Chardonnay and Pinot Noir

Reviewed: 25 July 2011

A strong line up of chardonnay and pinot noir has resulted in a number of worthwhile wines. The highlight for me was the Yerring Station pinot, a wine that is full of poise. At $38 it is not cheap, but it is worth a try. (Dan Murphy have it online for $32).

The wines from Robert Oatley are also worth commenting on. Both displayed generosity to the quality fruit and skilled winemaking. These are wines that can be consumed in the short term with pleasure. At around $25, they represent value.


Fraser Gallop – Chardonnay – Wilyabrup – 2010 (18). Forward, floral fruit with a hint of citrus and melon. This is a tighter style compared to the Oatley. It is long and refined, with a drying finish. Quality fruit and oak, with serious length. Avoid drinking now as this needs 3 – 5 years to show its best.

Robert Oatley – Chardonnay – Craigmoor AC1 Vineyard – 2009 (17.8). Lovely lemony fruit with subtle barrel ferment and lees effects. Creamy and seductive, the palate matches the nose, with flint and minerals to the fore on the (very long) finish. The charry oak is a touch dominant, but should settle.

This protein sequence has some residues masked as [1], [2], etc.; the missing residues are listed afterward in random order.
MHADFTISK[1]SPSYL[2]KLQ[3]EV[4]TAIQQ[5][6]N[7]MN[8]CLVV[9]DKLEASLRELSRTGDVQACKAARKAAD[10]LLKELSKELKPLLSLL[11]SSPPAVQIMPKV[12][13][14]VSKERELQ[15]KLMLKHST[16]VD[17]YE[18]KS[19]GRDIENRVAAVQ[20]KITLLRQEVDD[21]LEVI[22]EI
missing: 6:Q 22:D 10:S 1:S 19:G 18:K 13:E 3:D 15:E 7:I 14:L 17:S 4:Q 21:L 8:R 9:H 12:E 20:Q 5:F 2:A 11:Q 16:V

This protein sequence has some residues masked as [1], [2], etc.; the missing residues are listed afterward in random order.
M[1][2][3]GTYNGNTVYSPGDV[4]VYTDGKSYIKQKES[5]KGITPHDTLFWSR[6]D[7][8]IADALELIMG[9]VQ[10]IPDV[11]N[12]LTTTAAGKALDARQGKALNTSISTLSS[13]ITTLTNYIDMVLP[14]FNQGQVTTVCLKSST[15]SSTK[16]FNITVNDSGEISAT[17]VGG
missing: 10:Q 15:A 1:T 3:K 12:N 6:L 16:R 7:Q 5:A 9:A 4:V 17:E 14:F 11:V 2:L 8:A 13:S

Windows Estate – Chardonnay – Single Vineyard – 2010 (17.5). Very creamy, with well integrated winemaking inputs. Opens with peach and pineapple fruit, with a touch of mineral and curry leaf to add interest. The quality fruit has real length of flavour. Needs time to show its best. (Another really smart wine from this producer).

Devils Lair – Chardonnay – Fifth Leg – Crisp – 2010 (16.8). Floral nose with tropical fruits. Zesty and racy palate that hints at its chardonnay origins, but in a fresh and vibrant package. An excellent alternative to sauvignon blanc.

Yering Station – Pinot Noir – Yarra Valley – 2010 (18). More angular and precise nose. Beautifully weighted fruit that is more to do with sappy/savoury notes than bright fruit. The palate has excellent structure and mouth-feel, while the tannins are fine. Needs a few years to hit its straps, as this blossomed after sitting on the tasting bench for a couple of days. A very smart wine.

Robert Oatley – Pinot Noir – Mornington Peninsula – 2010 (17.6). Succulent, sweet and juicy fruit. This is at the ripe end of cherry, hinting at plum. There is also some tar, combined with earthy notes. The palate has more of the same in a soft and approachable style. Silky tannins and a touch of oak make for good early drinking. Good buying if you see it around $25.

Chard Farm – Pinot Noir – River Run – 2008 (17.5). Cherry fruit that is tight and focused. A complex wine. The fruit on the palate has excellent depth and balance. There is a slight astringency running through the palate and the tannins are fine and the oak supple. This is a powerful wine that has yet to reveal itself fully. Interestingly, this was preferred to its more expensive siblings in this tasting.